• The reconciliation bill directs the Secretary to cut Medicare payments to providers in a uniform way, proportional to the contribution of each provider to Medicare spending.
  • Congress can “buy down” the amount of a reduction order by passing legislation that cuts Medicare spending by the required dollar amount, but by different means.
§1106 | Medicare Effective Dates
  • Contains provisions to reduce the payment rates for diagnostic imaging equipment to account for potential over-utilization of imaging procedures
  • Eliminates the Senate bill’s delay of implementation for the RUG-IV payment system for skilled nursing facilities in 2011 and cuts the base per diem rate by 0.1 percent in 2011.
Subtitle C: Medicaid
§1201 | Increasing Federal Funding for States
  • Increases federal medical assistance percentage (FMAP) paid to states for individuals newly enrolled in Medicaid as a result of the expansion of eligibility to 133% FPL, as follows:

o    100% for 2014 – 2016

o    95% in 2017

o    94% in 2018

o    93% in 2019

o    90% for 2020 and later years

  • Repeals the special FMAP for Nebraska and changes the formula for calculating the amount of increased FMAP that will be paid to states that had, prior to enactment of the Act, expanded Medicaid eligibility to adults with incomes up to 100% FPL
§1202 | Improving Payments to Primary Care Physicians
  • In 2013 and 2014, sets Medicaid payment rates for primary care physicians equal to 100 percent of Medicare payment rates, including payments for office visits and immunizations.
§1203 | Note: Language for this section has yet to be supplied.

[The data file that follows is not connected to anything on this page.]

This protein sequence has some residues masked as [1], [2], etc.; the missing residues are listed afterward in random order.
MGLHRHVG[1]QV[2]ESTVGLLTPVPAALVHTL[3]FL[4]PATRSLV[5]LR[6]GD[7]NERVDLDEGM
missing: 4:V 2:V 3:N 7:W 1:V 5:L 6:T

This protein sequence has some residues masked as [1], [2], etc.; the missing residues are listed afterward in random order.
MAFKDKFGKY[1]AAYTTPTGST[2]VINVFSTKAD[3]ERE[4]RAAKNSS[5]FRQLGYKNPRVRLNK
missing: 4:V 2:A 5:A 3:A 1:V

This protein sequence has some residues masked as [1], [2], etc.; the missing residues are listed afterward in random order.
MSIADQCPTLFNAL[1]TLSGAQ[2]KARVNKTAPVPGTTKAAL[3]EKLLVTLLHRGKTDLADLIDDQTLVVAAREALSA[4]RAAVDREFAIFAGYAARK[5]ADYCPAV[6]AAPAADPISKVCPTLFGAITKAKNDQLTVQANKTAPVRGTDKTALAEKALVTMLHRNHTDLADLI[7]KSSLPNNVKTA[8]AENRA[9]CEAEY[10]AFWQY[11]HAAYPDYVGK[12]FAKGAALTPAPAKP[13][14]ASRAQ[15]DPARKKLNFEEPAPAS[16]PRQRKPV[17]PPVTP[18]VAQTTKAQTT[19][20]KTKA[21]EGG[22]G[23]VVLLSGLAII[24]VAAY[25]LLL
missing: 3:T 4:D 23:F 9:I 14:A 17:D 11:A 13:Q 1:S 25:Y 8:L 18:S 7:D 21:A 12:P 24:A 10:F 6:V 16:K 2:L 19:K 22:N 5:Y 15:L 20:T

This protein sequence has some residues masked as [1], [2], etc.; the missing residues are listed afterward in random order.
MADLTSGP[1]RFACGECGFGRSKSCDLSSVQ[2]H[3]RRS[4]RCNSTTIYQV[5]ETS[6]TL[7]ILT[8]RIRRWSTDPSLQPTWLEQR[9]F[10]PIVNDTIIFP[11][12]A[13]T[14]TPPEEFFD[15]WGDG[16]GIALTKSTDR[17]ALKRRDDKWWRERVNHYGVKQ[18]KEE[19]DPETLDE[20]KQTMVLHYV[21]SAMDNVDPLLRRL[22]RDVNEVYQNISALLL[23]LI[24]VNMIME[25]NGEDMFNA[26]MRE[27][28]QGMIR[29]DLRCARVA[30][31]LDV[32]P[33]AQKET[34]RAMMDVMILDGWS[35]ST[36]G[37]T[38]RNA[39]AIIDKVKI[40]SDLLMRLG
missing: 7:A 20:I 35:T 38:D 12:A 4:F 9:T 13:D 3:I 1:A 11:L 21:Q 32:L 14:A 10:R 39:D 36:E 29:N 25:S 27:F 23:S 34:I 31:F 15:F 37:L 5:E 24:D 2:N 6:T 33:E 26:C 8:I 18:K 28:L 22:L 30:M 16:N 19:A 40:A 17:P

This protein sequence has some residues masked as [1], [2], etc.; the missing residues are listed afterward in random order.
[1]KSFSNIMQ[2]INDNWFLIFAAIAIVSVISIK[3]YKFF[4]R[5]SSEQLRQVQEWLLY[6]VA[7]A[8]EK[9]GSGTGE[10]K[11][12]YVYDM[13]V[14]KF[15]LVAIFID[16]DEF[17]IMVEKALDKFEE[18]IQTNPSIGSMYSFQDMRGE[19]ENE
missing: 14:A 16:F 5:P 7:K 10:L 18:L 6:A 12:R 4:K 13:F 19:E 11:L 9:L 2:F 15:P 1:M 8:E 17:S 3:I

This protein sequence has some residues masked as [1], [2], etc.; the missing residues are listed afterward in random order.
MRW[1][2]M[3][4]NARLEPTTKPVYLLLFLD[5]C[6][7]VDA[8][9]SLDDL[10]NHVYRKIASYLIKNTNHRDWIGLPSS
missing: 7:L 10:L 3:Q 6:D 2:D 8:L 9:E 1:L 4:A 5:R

§1204 | Increasing Funding for the Territories
  • Authorizes $1 billion in funding to U.S. territories to operate an insurance exchange within the territories
§1205 | Delay in Community First Choice Option
  • Delays by one year the implementation of a program allowing states to add home and community based long-term care services to their Medicaid programs for beneficiaries who have incomes below 150% FPL or who are institutionalized.
Subtitle D: Reducing Waste, Fraud and Abuse
§1301 | Registration and Background Checks of Billing Agencies and Individuals
  • Requires third-party billing agents that submit claims on behalf of providers or suppliers to register with CMS and receive a unique identification number, which must be included on all Medicare claims; requires CMS to perform background checks on billing agents
  • Allows the Secretary of HHS to deny billing privileges if  an entity’s background check shows a history of actions that could be harmful to the Medicare program, such as bankruptcy, felony convictions, or civil judgments
§1302 | Liability of Medicare Administrative Contractors for Claims Submitted by Excluded Providers
  • Requires CMS to modify contracts with Medicare Administrative Contractors such that MACs agree to reimburse the federal government for any claims paid for a provider that is excluded from Medicare
§1303 | Community Mental Health Centers
  • Requires community mental health centers that treat a large proportion of non-Medicare patients to meet the new requirements for receiving Medicare billing privileges, in addition to having state licensure (as required under current law)